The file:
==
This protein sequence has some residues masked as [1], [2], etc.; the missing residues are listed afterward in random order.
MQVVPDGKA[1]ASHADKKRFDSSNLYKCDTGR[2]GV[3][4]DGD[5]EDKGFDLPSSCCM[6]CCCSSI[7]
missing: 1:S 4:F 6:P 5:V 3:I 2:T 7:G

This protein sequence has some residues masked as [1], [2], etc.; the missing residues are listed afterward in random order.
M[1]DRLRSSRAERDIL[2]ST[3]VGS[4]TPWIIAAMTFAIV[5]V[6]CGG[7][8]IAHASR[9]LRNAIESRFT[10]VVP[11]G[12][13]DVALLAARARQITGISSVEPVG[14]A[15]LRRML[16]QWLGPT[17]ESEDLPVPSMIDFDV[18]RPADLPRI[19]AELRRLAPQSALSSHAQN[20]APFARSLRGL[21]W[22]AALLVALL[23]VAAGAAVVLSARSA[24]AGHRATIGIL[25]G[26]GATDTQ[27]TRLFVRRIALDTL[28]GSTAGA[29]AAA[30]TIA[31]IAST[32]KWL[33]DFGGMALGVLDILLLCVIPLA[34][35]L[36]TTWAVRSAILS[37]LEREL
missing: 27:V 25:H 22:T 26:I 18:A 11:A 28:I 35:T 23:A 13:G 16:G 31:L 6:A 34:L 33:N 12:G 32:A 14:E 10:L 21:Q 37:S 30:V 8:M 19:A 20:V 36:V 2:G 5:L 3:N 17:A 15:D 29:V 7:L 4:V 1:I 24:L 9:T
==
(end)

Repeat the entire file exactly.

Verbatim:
This protein sequence has some residues masked as [1], [2], etc.; the missing residues are listed afterward in random order.
MQVVPDGKA[1]ASHADKKRFDSSNLYKCDTGR[2]GV[3][4]DGD[5]EDKGFDLPSSCCM[6]CCCSSI[7]
missing: 1:S 4:F 6:P 5:V 3:I 2:T 7:G

This protein sequence has some residues masked as [1], [2], etc.; the missing residues are listed afterward in random order.
M[1]DRLRSSRAERDIL[2]ST[3]VGS[4]TPWIIAAMTFAIV[5]V[6]CGG[7][8]IAHASR[9]LRNAIESRFT[10]VVP[11]G[12][13]DVALLAARARQITGISSVEPVG[14]A[15]LRRML[16]QWLGPT[17]ESEDLPVPSMIDFDV[18]RPADLPRI[19]AELRRLAPQSALSSHAQN[20]APFARSLRGL[21]W[22]AALLVALL[23]VAAGAAVVLSARSA[24]AGHRATIGIL[25]G[26]GATDTQ[27]TRLFVRRIALDTL[28]GSTAGA[29]AAA[30]TIA[31]IAST[32]KWL[33]DFGGMALGVLDILLLCVIPLA[34][35]L[36]TTWAVRSAILS[37]LEREL
missing: 27:V 25:H 22:T 26:I 18:A 11:A 28:I 35:T 23:A 13:G 16:G 31:L 6:A 34:L 33:N 12:G 32:A 14:E 10:L 21:Q 37:S 30:V 8:M 19:A 20:V 36:V 2:G 5:L 3:N 17:A 15:D 29:V 7:L 4:V 1:I 24:L 9:T